Rabbi Marc Gellman’s essay at Newsweek.com about the ethics of keeping animals in zoos brought me back to a seminal experience—a turning point for me and my thoughts about our responsibilities to animals. I went to an all-boys Catholic high school in West Haven, Conn., and we took a day trip during my senior year to the Central Park Zoo—an old-style zoo of concrete and steel that had none of the trappings of today’s more modern zoos and their naturalistic enclosures.
It did not take more than a few minutes of observation to send me into a deep funk. I still have, now 25 years later, the indelible image in my mind of a jaguar pacing back and forth in his miserly little enclosure. I read his behavior as utter anguish.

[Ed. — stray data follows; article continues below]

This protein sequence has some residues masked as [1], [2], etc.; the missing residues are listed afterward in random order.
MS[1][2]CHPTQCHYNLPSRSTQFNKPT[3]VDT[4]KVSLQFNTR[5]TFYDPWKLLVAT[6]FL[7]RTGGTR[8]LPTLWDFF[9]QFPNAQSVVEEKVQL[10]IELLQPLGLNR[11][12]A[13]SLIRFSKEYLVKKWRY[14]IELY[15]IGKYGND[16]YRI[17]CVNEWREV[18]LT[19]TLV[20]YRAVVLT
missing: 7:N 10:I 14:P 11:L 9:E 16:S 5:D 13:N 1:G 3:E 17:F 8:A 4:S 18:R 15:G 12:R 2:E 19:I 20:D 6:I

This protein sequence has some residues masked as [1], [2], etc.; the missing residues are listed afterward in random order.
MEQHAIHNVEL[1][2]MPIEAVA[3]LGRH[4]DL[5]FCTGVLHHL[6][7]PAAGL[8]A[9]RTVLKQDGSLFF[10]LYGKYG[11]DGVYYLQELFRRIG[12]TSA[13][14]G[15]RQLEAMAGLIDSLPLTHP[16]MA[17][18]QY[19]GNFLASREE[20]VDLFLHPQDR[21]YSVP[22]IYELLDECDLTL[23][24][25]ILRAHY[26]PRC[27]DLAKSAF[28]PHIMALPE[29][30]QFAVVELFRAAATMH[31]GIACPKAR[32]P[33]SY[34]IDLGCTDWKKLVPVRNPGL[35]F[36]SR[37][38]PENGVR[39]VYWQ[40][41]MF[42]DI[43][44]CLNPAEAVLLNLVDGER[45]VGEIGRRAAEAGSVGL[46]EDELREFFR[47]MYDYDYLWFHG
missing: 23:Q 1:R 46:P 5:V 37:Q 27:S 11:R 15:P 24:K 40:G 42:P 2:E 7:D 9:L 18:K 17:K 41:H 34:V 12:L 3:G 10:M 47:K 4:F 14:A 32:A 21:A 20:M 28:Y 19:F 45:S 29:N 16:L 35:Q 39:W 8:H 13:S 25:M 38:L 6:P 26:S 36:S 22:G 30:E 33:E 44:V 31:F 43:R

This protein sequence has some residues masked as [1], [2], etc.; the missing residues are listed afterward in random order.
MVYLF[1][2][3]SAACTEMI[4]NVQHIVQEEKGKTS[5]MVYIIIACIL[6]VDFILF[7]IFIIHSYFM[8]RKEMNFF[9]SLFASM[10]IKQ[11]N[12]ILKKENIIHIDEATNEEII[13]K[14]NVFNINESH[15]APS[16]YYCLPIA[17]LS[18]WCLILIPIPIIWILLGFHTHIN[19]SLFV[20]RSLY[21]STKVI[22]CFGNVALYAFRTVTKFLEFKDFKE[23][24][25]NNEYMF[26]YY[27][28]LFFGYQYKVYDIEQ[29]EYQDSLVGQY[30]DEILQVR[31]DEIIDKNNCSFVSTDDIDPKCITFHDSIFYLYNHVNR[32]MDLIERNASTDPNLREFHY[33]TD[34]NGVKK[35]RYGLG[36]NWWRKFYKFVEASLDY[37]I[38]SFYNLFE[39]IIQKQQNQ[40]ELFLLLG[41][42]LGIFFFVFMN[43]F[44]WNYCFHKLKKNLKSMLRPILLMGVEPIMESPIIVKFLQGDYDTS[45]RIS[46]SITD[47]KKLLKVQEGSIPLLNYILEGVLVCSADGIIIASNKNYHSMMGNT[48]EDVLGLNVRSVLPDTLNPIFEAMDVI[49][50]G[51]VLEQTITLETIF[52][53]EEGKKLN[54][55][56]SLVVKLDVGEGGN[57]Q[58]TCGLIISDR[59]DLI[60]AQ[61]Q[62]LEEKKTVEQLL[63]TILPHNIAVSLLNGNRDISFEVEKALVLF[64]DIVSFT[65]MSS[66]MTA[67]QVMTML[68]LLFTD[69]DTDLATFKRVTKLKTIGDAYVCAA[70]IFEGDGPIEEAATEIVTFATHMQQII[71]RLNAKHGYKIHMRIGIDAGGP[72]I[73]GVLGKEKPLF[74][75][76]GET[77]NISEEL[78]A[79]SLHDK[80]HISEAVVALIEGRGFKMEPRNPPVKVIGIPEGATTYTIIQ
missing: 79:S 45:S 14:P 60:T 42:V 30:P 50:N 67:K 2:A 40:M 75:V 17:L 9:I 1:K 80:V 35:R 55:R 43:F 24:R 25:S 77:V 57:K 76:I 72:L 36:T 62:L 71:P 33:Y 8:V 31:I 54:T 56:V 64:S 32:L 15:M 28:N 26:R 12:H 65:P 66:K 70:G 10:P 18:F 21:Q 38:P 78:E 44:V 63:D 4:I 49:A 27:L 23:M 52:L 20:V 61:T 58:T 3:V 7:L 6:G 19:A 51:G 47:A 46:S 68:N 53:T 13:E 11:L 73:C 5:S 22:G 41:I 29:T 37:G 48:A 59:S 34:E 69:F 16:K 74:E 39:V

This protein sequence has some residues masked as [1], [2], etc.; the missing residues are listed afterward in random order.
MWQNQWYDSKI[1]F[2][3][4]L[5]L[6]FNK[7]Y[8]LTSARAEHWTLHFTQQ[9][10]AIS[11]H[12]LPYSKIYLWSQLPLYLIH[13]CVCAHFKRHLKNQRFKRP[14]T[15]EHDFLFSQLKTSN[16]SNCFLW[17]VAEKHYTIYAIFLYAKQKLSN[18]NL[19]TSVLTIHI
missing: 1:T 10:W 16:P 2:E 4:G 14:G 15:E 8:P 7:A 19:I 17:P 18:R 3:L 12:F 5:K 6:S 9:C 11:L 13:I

I ruined the trip for the teachers and all of my classmates. I went into a mode of overt depression, and I infected everyone on the trip with my gloom. Our teachers had intended we learn a bit about New York City that day, but I am sure they had no idea how rich an experience it turned out to be for many of us.
So thank you Rabbi Gellman for asking some important questions about our responsibilities to animals. I am especially pleased to see these musings from a man of religious authority. The HSUS has a new Animals and Religion program, and we are reaching out to religious leaders and people of faith. Gellman’s essay is the sort of introspection we hope to promote not only in churches and synagogues, but around the dinner table every day of the year. Go to humanesociety.org/religion to learn more.
You can read Rabbi Gellman’s essay here.